Unsavoury clashes

by May 6, 2020 0 comments

Activist Governors and egoistic Chief Ministers are the last thing India needs, especially during a pandemic

Should State Governors and elected Chief Ministers confront each other even at the time of a crisis? Do we need activist Governors or are they mere figureheads? Do we need the Governors at all or should the post be abolished? These are some of the questions that come to mind in the wake of the recurring disturbing confrontations between the two constitutional offices. It reached a peak last week with some Chief Ministers complaining about it to Prime Minister Narendra Modi during his fourth virtual meeting on the Covid-19 strategy. West Bengal Chief Minister Mamata Banerjee sought Modi’s intervention alleging that Governors were interfering in the State Government’s work and playing politics to hamper the fight against the Coronavirus.

Puducherry Chief Minister V Narayanasamy supported her claim. He complained, “We are facing this in Puducherry, too, where Lieutenant-Governor Kiran Bedi is trying to run a parallel Government despite a judicial snub. We are going to move a contempt notice against her.” Narayanasamy and Bedi have been at loggerheads since the latter assumed office in 2016 with the Chief Minister even saying, “The Centre has appointed a demon.”

Maharashtra Governor BS Koshyari did not cover himself in glory when he decided to swear in BJP leader Devendra Fadnavis in October 2019 in a hurried, private oath-taking ceremony at 7.30 am. Maharashtra also witnessed how Uddhav Thackeray had been kept on tenterhooks about his election to the legislature. Ultimately on the intervention of the Prime Minister, to whom Uddhav had appealed for help, the Governor wrote a letter to the Election Commission to hold polls to the council as a special case. 

The situation in Delhi is no better. The relationship between Delhi Chief Minister Kejriwal and the Lieutenant-Governor Anil Baijal and his predecessor Najeeb Jung was quite strained. Kejriwal got some reprieve after the Supreme Court ruled in July 2018 that the Lieutenant -Governor does not have independent decision-making powers and the real power must lie with the elected Government. Baijal had recently written a strongly-worded letter to Kejriwal on the exodus of tens of thousands of migrant workers from the national Capital after Modi announced a nationwide lockdown that caught citizens by surprise. This exodus forced the Centre to ask bordering States to seal their borders and look after the migrants.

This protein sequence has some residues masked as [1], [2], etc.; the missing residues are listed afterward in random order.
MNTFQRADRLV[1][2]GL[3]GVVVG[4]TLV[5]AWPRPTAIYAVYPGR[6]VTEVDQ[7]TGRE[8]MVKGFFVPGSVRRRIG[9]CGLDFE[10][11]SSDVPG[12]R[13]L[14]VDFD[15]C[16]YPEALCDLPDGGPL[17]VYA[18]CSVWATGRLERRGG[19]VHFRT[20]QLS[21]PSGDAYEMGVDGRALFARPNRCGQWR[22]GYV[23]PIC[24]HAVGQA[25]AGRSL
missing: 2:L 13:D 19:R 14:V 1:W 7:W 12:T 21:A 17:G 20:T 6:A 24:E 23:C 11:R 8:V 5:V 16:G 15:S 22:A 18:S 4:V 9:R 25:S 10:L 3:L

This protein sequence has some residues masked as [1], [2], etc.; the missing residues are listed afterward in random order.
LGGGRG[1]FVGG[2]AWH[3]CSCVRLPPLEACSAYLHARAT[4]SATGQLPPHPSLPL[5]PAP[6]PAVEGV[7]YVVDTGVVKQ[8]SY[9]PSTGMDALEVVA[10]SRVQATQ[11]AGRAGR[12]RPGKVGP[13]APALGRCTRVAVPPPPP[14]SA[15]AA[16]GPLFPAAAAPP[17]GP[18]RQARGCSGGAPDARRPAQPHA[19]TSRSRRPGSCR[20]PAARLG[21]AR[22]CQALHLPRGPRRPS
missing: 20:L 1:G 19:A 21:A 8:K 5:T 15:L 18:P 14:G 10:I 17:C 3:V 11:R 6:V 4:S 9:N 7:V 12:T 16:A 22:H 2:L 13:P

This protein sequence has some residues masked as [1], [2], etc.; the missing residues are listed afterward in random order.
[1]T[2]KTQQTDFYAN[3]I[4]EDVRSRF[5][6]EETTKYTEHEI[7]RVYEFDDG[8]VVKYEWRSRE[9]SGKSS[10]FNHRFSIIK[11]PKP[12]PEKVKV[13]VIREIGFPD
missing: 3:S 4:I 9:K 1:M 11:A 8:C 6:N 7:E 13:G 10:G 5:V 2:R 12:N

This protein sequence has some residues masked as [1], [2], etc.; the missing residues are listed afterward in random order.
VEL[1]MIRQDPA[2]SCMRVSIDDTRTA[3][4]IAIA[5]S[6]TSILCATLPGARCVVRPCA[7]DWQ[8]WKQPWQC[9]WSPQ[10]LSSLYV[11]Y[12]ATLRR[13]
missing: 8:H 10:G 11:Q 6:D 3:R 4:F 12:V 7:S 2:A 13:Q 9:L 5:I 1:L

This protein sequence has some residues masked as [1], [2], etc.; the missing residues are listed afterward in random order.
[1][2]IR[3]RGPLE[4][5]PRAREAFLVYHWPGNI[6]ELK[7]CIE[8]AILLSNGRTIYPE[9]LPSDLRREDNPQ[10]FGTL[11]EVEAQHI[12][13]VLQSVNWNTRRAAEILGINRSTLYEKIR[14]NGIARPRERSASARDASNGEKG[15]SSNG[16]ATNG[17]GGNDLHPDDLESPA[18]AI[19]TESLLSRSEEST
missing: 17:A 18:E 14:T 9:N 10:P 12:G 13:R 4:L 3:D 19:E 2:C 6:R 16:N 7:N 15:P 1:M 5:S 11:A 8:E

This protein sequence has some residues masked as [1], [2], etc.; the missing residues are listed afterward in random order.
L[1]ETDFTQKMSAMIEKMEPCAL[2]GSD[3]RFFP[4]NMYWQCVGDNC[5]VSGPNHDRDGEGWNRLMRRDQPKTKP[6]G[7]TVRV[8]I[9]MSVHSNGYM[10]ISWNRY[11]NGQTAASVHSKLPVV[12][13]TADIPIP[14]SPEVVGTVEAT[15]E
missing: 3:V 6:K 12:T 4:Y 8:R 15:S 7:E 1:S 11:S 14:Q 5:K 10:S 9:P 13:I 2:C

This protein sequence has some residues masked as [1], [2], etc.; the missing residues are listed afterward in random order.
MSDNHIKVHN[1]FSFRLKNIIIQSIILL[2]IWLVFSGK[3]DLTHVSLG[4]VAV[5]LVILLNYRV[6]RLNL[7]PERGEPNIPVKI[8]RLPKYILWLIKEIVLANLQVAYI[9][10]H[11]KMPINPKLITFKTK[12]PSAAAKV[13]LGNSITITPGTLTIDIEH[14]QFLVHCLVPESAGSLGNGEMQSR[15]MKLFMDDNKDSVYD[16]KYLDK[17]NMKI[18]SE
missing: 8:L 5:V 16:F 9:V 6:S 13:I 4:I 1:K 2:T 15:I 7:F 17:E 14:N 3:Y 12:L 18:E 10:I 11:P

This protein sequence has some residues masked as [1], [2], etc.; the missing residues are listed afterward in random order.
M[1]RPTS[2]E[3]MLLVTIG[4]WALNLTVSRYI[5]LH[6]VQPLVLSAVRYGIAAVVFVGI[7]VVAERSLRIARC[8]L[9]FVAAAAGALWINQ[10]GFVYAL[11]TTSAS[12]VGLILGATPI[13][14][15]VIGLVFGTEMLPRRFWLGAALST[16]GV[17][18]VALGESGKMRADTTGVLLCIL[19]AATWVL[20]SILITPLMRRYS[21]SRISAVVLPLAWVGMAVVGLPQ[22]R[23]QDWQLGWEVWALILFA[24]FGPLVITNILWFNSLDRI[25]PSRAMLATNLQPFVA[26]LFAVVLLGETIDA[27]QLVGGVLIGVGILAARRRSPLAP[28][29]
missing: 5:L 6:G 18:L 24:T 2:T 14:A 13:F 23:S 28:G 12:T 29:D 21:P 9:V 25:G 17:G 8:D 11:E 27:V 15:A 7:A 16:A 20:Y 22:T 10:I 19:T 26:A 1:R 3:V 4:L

Kerala Governor Arif Mohammad Khan has been having differences with the State Government on many issues, including the Government’s stand on the Citizen Amendment Act (CAA). In his address to the Assembly, he read out the prepared speech but also expressed his own views on the CAA.

The ongoing tug of war between Mamata and the Governor Jagdeep Dhankhar has turned ugly in the midst of the Coronavirus crisis. With both asserting their constitutional positions and Mamata alleging that the Governor is overstepping his jurisdiction, West Bengal is witnessing a no holds barred fight. The two have had tense relations since the day Dhankhar took over as Governor last July. There have been many incidents of a verbal clash over several issues, including the law and order situation in the State, to the running of universities. Even though the Prime Minister has praised Mamata for her handling of the pandemic, Dhankhar had continued his criticism, alleging that Mamata had failed to enforce the lockdown. The latest is a warning from Mamata accusing Dhankhar of trying to “usurp powers” amid the Coronavirus crisis. In his letters, Dhankhar had urged Mamata to refrain from indulging in politics during the pandemic.

This brings us to the question what is the role of the Governor? The Constitution empowers him/her to influence the decisions of an elected Government by giving the right “to be consulted, to warn and encourage.” Pertinently, the Sarkaria Commission had recommended that the Governor should be appointed in consultation with the State’s Chief Minister and second, the five-year term of the Governor should not be disturbed except in rare circumstances.

Unfortunately the Governor’s role has been distorted as successive Central Governments from the time of Indira Gandhi had often used and abused the office of the Governor. Indira changed the rules of the game by making loyalty to her the sole merit. But even then, the country never witnessed the kind of acrimony between the Governors and the Chief Ministers that is being seen now.

What is needed today is harmony between the two constitutional posts and not figuring out who is right and who is wrong. Both are expected to function with dignity and decorum. Both are expected to confine themselves to the role envisaged by the framers of the Constitution. Activist Governors and egoistic Chief Ministers are the last thing India needs. As Gopal Krishna Gandhi, himself a former Governor, says in an article, “A Chief Minister actuates a popular mandate, the Governor exercises that all-pervasive moral influence, both together providing the people in their jurisdiction the assurance they are in secure and mutually composed, not conflicted hands.” 

(Writer: Kalyani Shankar; Courtesy: The Pioneer)

No Comments so far

Jump into a conversation

No Comments Yet!

You can be the one to start a conversation.

Your data will be safe!Your e-mail address will not be published. Also other data will not be shared with third person.